Larry Hester, a 66-year-old tire salesman from Raleigh, North Carolina, has spent the latter half of his life blind, due to a degenerative condition called retinitis pigmentosa that destroyed his photoreceptor cells. But thanks to new "bionic eye" technology, and Dr. Paul Hahn and his team at Duke Eye Center in Durham, North Carolina, Hester is no longer entirely in the dark, reported Today.com.
"It was incredible," Hester says in the video from Duke Medicine about his new sense of vision. "It was bright and it was significant, and I just had to take a deep breath... It was hard to articulate what I was feeling, but I wanted to share it with everybody I could grab at the time and hug."
After his initial diagnosis at age 33, Hester did everything in his power to lead as normal a life as possible alongside his friends and family. He counted on his memory to make his way around his home, and continued to run his business for as long as possible, according to the Herald Sun.
When his wife, Jerry, heard a news story last year about the Argus II Retinal Prosthesis System receiving FDA approval for use in situations like Larry's, she shared the information with her husband, and they approached the doctors at Duke Eye Center last August for an evaluation.
The system bypasses the damaged photoreceptors that leave patients in a state of dark blindness, and instead sends signals to the next layer of retinal cells that then connect to the optic nerve. A sensor is implanted in the eye, which then picks up light signals from a camera resting on a pair of eyeglasses, according to a statement from Duke Medicine.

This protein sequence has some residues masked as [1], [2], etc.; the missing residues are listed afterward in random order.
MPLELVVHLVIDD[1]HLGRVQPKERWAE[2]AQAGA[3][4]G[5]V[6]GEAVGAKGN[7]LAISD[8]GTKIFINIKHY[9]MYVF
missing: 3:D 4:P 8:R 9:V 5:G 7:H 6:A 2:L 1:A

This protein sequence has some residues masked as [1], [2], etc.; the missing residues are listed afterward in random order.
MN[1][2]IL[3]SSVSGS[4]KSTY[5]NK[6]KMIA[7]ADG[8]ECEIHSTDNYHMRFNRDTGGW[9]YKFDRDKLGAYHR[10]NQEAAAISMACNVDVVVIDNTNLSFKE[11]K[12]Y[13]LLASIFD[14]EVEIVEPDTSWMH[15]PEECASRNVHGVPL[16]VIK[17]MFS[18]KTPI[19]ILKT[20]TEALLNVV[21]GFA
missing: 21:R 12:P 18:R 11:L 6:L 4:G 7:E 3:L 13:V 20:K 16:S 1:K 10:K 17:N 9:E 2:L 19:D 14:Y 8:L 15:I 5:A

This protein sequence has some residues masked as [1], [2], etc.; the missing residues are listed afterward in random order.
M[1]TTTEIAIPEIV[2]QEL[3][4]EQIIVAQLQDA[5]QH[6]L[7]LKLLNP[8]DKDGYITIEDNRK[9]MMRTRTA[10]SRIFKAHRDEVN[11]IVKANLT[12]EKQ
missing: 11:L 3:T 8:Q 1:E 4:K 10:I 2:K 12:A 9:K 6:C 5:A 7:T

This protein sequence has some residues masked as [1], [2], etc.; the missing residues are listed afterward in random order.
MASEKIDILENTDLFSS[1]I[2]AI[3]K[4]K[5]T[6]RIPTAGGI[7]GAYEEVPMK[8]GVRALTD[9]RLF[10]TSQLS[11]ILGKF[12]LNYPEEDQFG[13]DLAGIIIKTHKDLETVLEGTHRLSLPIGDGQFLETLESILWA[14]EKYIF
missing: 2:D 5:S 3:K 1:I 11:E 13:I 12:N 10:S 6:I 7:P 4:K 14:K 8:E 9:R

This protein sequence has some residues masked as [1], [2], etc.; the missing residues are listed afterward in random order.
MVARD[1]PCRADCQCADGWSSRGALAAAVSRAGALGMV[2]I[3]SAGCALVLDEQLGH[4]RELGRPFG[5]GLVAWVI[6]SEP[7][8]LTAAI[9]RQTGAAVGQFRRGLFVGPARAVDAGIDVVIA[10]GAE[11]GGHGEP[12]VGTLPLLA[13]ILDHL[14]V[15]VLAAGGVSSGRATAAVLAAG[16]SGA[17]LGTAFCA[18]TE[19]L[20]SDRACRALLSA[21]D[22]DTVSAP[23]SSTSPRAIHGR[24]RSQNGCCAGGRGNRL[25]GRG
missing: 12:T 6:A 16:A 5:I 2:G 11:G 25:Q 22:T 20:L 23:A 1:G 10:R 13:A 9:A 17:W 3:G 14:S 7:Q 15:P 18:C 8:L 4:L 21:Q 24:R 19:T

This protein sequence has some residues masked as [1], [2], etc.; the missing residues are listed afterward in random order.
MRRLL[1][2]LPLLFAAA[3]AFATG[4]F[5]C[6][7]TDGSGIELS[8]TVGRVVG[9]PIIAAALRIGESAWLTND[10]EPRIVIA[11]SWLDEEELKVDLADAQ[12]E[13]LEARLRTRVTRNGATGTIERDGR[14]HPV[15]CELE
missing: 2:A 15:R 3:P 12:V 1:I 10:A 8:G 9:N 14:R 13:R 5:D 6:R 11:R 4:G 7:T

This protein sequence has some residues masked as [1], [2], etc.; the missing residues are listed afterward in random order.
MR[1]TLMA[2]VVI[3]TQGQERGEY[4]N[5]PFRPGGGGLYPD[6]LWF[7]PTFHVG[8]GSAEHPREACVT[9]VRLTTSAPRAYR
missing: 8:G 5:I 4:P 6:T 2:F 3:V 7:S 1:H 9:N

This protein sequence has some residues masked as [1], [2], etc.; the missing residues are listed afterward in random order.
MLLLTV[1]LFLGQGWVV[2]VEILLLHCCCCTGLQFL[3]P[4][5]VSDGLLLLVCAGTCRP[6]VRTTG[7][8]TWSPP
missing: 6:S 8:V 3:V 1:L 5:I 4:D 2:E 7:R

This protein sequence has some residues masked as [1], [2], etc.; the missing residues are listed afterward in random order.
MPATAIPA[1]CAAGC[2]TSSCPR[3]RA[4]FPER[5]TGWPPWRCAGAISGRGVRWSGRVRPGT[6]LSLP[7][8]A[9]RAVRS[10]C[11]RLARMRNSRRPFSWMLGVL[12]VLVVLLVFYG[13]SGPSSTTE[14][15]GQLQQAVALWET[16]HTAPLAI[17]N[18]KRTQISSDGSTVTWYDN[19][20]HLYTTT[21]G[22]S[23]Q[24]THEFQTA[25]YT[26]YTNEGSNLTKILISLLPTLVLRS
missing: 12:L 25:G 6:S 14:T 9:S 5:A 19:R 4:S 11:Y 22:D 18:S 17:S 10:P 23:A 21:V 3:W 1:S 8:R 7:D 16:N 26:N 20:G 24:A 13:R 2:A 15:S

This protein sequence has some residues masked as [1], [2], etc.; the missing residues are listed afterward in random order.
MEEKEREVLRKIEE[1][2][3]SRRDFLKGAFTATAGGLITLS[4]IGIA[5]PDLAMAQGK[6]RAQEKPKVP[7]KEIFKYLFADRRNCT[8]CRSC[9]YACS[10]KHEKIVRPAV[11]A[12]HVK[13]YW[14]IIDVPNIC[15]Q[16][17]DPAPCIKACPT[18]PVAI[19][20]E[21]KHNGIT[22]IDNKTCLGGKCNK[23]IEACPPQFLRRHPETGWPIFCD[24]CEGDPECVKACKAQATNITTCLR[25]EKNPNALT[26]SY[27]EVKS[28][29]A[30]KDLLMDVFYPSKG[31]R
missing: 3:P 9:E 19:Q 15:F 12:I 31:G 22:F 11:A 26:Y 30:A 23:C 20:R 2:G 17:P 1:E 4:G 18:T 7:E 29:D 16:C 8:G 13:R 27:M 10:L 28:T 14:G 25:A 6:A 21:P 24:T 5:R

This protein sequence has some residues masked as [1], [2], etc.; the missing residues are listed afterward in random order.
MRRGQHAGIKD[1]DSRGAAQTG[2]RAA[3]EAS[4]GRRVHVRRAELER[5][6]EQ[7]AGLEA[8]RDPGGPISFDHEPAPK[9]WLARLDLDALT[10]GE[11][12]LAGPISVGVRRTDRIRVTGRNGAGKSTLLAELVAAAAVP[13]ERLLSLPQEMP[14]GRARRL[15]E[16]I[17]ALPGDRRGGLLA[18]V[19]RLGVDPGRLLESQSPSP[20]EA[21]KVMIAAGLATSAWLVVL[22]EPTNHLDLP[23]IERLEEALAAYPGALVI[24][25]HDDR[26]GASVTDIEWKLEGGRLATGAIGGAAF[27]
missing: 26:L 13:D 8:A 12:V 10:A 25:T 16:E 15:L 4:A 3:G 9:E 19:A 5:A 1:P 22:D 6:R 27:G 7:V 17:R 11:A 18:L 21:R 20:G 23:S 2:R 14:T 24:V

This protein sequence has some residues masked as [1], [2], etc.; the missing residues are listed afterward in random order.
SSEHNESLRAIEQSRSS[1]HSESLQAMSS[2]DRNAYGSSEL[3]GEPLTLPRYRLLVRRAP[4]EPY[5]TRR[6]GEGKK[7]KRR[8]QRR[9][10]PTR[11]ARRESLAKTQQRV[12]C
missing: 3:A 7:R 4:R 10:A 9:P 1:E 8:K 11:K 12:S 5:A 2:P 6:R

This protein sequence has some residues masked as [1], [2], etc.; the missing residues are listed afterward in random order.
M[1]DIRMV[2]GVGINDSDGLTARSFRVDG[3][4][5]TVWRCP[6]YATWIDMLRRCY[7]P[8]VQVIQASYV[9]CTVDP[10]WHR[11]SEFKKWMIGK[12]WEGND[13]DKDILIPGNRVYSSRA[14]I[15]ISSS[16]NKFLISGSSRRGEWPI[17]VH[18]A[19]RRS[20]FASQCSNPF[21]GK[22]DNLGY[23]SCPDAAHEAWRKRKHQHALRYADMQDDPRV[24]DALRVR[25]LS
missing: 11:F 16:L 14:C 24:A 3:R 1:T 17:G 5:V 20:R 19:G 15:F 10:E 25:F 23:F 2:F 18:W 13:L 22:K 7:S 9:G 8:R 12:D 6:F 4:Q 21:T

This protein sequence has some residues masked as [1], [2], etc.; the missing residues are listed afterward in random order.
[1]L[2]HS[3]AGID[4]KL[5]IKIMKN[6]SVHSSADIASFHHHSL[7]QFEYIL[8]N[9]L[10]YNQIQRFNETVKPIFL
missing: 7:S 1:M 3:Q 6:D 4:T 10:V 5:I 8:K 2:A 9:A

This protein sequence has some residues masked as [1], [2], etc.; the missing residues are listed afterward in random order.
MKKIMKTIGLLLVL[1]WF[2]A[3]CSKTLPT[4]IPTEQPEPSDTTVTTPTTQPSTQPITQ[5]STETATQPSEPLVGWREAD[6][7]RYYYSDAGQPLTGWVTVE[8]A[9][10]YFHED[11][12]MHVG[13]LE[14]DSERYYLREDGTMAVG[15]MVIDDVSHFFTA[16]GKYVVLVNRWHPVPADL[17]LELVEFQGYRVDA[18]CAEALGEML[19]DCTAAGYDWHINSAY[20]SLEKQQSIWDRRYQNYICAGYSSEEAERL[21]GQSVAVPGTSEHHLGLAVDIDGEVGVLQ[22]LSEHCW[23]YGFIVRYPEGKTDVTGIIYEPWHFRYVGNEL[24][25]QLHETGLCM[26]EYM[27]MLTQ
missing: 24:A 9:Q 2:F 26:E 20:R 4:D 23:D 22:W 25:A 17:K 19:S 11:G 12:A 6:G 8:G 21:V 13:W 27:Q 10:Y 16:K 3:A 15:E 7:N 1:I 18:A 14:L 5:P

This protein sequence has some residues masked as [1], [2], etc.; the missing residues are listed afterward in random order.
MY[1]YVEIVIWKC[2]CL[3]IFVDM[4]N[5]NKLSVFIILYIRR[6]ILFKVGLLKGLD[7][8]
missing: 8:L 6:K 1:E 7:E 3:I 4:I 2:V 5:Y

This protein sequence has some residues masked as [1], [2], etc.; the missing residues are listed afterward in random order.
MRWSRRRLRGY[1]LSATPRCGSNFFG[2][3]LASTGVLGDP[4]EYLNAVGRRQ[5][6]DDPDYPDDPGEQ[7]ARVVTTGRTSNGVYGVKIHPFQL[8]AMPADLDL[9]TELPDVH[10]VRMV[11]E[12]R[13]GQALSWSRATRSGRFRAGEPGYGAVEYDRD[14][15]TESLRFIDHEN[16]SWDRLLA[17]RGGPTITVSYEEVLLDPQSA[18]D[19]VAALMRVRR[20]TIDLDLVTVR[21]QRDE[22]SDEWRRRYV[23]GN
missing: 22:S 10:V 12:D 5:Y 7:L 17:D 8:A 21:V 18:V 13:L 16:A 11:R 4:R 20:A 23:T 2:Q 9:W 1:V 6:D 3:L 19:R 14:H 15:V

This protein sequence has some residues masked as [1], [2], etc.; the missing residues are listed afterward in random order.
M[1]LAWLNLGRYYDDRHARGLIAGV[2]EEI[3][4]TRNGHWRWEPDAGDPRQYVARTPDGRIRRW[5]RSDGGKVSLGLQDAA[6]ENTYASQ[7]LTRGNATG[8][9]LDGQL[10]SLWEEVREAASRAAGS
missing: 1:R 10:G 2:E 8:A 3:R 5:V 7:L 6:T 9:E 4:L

Now, just a little more than a year later, Hester is the first patient in North Carolina -- and only one of seven people in the United States -- to test out this technology. The electronic stimulator component was implanted in his left eye in September, and Dr. Haun turned it on for the first time on Oct. 1.
As soon as Dr. Haun hit the start button, Hester could see the flashing light in front of him. As his wife leaned in and kissed him, everyone else in the room looked on with pure joy for this man who could now have a semblance of vision again. The device helps Hester differentiate between lightness and darkness, creating an ability to see through the contrast.
"The light is so basic and probably wouldn't have significance to anybody else, but to me, it's meaning I can see light, and we can go from here," Hester says in the Duke Medicine video.
Hester will continue seeing doctors Duke Eye Center for further training with the device so he can learn to tell the difference between different objects through the flashes he now sees.
"I hope that [after some practice] he will be able to do things he can’t do today: maybe walk around a little more independently, see doorways or the straight line of a curb," Dr. Hahn told Today.com. "We don’t expect him to be able to make out figures on TV. But we hope he’ll be more visually connected.”